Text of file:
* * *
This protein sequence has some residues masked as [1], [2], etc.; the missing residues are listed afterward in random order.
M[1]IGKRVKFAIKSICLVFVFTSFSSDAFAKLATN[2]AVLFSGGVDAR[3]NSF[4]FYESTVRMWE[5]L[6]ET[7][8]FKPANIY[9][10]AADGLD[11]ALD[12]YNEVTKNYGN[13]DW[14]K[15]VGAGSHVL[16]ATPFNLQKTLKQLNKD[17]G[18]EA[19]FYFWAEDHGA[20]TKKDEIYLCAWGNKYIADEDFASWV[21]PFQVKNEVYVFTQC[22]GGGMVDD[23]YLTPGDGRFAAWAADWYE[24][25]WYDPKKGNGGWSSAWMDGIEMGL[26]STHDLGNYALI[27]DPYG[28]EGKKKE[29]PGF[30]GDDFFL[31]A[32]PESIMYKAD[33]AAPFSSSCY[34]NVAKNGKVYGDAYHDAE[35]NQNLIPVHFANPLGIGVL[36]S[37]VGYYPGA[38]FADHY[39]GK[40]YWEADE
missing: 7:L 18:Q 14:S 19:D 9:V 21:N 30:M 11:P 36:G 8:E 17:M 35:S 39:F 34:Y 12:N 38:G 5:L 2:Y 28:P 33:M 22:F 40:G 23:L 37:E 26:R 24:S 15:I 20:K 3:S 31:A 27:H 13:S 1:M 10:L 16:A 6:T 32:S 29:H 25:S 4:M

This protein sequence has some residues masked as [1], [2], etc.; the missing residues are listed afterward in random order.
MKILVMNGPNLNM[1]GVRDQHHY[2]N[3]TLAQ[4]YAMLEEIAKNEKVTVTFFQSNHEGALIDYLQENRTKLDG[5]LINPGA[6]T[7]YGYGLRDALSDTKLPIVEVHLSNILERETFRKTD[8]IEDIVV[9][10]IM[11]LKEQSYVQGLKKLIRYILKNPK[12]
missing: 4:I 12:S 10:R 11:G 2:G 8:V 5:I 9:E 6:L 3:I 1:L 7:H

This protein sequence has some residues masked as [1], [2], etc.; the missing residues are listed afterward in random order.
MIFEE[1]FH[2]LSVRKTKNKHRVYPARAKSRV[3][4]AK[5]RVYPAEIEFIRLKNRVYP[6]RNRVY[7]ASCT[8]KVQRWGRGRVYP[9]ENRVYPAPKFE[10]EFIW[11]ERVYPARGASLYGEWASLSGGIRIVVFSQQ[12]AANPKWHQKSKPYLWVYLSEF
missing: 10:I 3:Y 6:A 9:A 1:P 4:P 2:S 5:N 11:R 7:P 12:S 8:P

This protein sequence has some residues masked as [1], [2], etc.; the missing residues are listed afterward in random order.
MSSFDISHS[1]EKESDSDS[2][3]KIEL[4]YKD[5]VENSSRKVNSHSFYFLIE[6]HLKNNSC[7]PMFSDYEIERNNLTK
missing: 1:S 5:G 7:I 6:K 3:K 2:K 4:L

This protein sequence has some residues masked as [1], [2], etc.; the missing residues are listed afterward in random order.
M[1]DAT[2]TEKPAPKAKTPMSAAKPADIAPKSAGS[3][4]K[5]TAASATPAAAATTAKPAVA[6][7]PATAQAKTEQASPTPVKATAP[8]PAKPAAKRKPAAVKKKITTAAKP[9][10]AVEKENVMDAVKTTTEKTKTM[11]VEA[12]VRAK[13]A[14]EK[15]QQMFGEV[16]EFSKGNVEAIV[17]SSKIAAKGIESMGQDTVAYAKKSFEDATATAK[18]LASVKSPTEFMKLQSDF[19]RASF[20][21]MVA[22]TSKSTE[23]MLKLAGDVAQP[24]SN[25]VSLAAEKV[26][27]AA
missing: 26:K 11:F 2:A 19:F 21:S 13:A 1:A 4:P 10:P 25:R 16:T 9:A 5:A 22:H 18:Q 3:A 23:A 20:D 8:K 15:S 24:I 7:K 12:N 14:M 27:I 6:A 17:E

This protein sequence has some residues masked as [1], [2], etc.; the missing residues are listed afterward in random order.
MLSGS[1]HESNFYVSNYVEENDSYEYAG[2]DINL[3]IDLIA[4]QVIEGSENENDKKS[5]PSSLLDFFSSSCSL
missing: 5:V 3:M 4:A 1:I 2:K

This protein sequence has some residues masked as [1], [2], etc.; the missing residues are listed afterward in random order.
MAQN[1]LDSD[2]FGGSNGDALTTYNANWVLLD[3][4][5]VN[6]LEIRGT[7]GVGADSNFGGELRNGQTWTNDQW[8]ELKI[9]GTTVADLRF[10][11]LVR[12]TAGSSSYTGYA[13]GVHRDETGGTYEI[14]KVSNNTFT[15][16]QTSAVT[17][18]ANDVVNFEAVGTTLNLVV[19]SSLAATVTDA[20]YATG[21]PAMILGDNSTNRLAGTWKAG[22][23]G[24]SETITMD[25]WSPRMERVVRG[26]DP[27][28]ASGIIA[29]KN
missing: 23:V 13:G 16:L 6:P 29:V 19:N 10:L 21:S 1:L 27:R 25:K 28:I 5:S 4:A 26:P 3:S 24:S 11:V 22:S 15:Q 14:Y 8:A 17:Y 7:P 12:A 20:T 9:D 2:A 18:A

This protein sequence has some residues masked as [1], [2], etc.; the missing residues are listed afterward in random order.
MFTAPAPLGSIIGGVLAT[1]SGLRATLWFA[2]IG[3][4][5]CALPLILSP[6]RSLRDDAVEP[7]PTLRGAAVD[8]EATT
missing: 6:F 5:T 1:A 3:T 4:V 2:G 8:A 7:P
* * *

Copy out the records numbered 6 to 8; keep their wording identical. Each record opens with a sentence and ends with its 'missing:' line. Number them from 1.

This protein sequence has some residues masked as [1], [2], etc.; the missing residues are listed afterward in random order.
MLSGS[1]HESNFYVSNYVEENDSYEYAG[2]DINL[3]IDLIA[4]QVIEGSENENDKKS[5]PSSLLDFFSSSCSL
missing: 5:V 3:M 4:A 1:I 2:K

This protein sequence has some residues masked as [1], [2], etc.; the missing residues are listed afterward in random order.
MAQN[1]LDSD[2]FGGSNGDALTTYNANWVLLD[3][4][5]VN[6]LEIRGT[7]GVGADSNFGGELRNGQTWTNDQW[8]ELKI[9]GTTVADLRF[10][11]LVR[12]TAGSSSYTGYA[13]GVHRDETGGTYEI[14]KVSNNTFT[15][16]QTSAVT[17][18]ANDVVNFEAVGTTLNLVV[19]SSLAATVTDA[20]YATG[21]PAMILGDNSTNRLAGTWKAG[22][23]G[24]SETITMD[25]WSPRMERVVRG[26]DP[27][28]ASGIIA[29]KN
missing: 23:V 13:G 16:L 6:P 29:V 19:N 10:L 21:S 1:L 27:R 25:K 28:I 5:S 4:A 26:P 3:S 24:S 11:V 22:S 15:Q 14:Y 8:A 17:Y 7:P 12:A 20:T 9:D 2:A 18:A

This protein sequence has some residues masked as [1], [2], etc.; the missing residues are listed afterward in random order.
MFTAPAPLGSIIGGVLAT[1]SGLRATLWFA[2]IG[3][4][5]CALPLILSP[6]RSLRDDAVEP[7]PTLRGAAVD[8]EATT
missing: 6:F 5:T 1:A 3:T 4:V 2:G 8:A 7:P